Published: Feb 10, 2021 by Jed
As hinted at in our last blog post, there are a number of limitations with our first generation Open Image system. Given that we built an ultrasound machine from the ground up, this is not surprising. Here’s our honest assessment of the current state of the system:
- It works! Let’s not forget this. It transmits high-voltage excitation pulses then conditions and digitizes the low-level analog echoes. The raw data can be beamformed and beamformed lines can be stacked to form human-readable images.
- It only has 16 channels. In order to image most anything worth imaging the probe must be scanned(with its own challenges). In hindsight, we should have considered adding multiplexing between the pulser ICs and the probe connector - we could have then made use of all 128 probe channels to form a relevant image from a single probe placement). The limited number of channels also limits the degree of beamforming and beamfocusing possible.
- The data transfer rate is slow. Too slow. With our focus on the ultrasound circuits and logic, not enough time was spent optimizing the data transfer from the FPGA development board to the host PC. It currently takes on the order of a few seconds to transfer 16 lines of prebeamformed data. With beamforming (and/or averaging) the time to collect a single (16 channel) “image” quickly scales to minutes. This makes real-time adjustment of imaging parameters (e.g., gains, TGC curves) - common practice with commercial systems - next to impossible. While we are happy that the system collects data, we need to spend more effort on getting the data off the Open Image system and onto the host PC quickly - a speedup of many orders of mangitude is needed.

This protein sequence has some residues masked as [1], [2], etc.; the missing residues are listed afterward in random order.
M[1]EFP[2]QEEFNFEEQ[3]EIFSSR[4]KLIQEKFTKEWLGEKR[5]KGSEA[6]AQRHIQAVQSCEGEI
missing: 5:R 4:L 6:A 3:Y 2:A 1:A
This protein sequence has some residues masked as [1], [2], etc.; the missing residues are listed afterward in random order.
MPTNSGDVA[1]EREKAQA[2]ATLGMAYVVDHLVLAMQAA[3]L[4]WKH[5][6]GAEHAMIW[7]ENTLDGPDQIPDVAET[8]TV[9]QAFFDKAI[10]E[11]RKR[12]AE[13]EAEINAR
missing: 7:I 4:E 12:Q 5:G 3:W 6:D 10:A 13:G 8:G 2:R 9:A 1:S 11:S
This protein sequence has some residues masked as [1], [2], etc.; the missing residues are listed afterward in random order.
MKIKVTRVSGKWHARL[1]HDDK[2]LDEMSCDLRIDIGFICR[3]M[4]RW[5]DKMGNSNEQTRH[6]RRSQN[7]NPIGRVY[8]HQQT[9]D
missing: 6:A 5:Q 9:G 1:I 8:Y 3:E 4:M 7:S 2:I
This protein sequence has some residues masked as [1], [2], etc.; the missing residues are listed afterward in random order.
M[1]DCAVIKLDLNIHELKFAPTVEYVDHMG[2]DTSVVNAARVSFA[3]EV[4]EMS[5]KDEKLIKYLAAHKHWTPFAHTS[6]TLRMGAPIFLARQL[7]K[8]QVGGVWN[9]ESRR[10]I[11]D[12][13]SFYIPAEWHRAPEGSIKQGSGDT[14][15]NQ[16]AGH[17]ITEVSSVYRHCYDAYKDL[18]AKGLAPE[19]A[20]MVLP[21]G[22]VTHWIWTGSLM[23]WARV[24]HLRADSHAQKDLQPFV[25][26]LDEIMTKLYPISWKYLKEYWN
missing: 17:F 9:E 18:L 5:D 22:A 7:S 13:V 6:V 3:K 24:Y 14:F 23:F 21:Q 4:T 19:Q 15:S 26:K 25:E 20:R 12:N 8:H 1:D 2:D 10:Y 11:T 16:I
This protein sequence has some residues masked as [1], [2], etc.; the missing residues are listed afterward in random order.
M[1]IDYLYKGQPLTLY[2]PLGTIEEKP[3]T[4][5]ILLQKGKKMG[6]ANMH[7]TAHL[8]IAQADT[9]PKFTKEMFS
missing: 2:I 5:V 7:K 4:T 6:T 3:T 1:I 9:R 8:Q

- The receive channel timing is not consistent for subsequent shots. The current FPGA logic has a bug where the time between pulser T/R switch switching to Rx mode and the ADC start is not consistent from “shot” to “shot.” Luckily, the switching creates a small step change in the DC level of the recieved signal that can be used, in post-processing, to align the signals.